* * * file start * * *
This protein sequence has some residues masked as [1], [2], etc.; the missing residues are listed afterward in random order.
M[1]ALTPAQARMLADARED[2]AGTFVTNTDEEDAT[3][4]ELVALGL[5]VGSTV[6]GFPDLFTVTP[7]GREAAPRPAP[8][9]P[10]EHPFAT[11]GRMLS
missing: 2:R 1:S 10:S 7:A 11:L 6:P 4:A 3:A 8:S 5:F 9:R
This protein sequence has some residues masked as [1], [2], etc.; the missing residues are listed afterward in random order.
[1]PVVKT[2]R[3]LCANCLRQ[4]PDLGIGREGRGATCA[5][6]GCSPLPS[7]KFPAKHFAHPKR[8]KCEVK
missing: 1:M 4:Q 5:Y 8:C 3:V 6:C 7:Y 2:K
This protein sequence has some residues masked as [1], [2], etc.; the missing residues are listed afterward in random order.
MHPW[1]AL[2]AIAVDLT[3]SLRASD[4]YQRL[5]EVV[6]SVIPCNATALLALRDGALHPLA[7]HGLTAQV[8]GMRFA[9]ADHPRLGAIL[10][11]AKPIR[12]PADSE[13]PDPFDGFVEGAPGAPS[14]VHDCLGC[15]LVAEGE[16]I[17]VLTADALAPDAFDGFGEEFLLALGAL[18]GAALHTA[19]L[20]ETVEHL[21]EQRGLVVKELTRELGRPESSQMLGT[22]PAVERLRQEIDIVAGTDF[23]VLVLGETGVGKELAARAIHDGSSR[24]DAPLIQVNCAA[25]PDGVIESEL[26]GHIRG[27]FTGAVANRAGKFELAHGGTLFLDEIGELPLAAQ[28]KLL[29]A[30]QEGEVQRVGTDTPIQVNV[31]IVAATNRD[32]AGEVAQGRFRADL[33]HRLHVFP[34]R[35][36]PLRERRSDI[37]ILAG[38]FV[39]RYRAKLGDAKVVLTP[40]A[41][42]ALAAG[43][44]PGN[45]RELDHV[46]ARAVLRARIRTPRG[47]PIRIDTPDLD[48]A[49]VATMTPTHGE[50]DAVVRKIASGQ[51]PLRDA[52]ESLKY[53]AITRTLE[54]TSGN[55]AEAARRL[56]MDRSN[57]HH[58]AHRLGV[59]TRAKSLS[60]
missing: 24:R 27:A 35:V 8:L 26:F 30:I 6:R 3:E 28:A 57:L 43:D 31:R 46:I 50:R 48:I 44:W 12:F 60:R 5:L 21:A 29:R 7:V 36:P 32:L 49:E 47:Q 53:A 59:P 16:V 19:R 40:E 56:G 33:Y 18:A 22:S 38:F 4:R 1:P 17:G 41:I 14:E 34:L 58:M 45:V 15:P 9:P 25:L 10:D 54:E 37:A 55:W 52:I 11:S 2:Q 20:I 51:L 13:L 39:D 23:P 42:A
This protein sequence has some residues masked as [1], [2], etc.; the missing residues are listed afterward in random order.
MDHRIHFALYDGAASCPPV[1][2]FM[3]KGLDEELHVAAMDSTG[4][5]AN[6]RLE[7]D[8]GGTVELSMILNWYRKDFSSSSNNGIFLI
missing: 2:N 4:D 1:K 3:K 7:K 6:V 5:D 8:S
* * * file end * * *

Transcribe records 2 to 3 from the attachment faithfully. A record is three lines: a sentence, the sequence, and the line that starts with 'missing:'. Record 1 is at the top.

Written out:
This protein sequence has some residues masked as [1], [2], etc.; the missing residues are listed afterward in random order.
[1]PVVKT[2]R[3]LCANCLRQ[4]PDLGIGREGRGATCA[5][6]GCSPLPS[7]KFPAKHFAHPKR[8]KCEVK
missing: 1:M 4:Q 5:Y 8:C 3:V 6:C 7:Y 2:K
This protein sequence has some residues masked as [1], [2], etc.; the missing residues are listed afterward in random order.
MHPW[1]AL[2]AIAVDLT[3]SLRASD[4]YQRL[5]EVV[6]SVIPCNATALLALRDGALHPLA[7]HGLTAQV[8]GMRFA[9]ADHPRLGAIL[10][11]AKPIR[12]PADSE[13]PDPFDGFVEGAPGAPS[14]VHDCLGC[15]LVAEGE[16]I[17]VLTADALAPDAFDGFGEEFLLALGAL[18]GAALHTA[19]L[20]ETVEHL[21]EQRGLVVKELTRELGRPESSQMLGT[22]PAVERLRQEIDIVAGTDF[23]VLVLGETGVGKELAARAIHDGSSR[24]DAPLIQVNCAA[25]PDGVIESEL[26]GHIRG[27]FTGAVANRAGKFELAHGGTLFLDEIGELPLAAQ[28]KLL[29]A[30]QEGEVQRVGTDTPIQVNV[31]IVAATNRD[32]AGEVAQGRFRADL[33]HRLHVFP[34]R[35][36]PLRERRSDI[37]ILAG[38]FV[39]RYRAKLGDAKVVLTP[40]A[41][42]ALAAG[43][44]PGN[45]RELDHV[46]ARAVLRARIRTPRG[47]PIRIDTPDLD[48]A[49]VATMTPTHGE[50]DAVVRKIASGQ[51]PLRDA[52]ESLKY[53]AITRTLE[54]TSGN[55]AEAARRL[56]MDRSN[57]HH[58]AHRLGV[59]TRAKSLS[60]
missing: 24:R 27:A 35:V 8:L 26:F 30:I 6:R 3:E 28:A 57:L 43:D 31:R 46:I 50:R 48:I 44:W 12:F 60:R 5:L 21:A 29:R 7:V 36:P 32:L 49:E 47:Q 53:A 59:P 16:V 19:R 40:E 56:G 33:Y 18:A 22:S 38:F 4:R 1:P 17:G 41:I 14:E 34:L 58:M 45:V 15:P 9:P 25:L 10:D 54:E 37:A 55:W 52:I 11:S 2:Q 20:I 51:L 13:L 39:D 23:P 42:A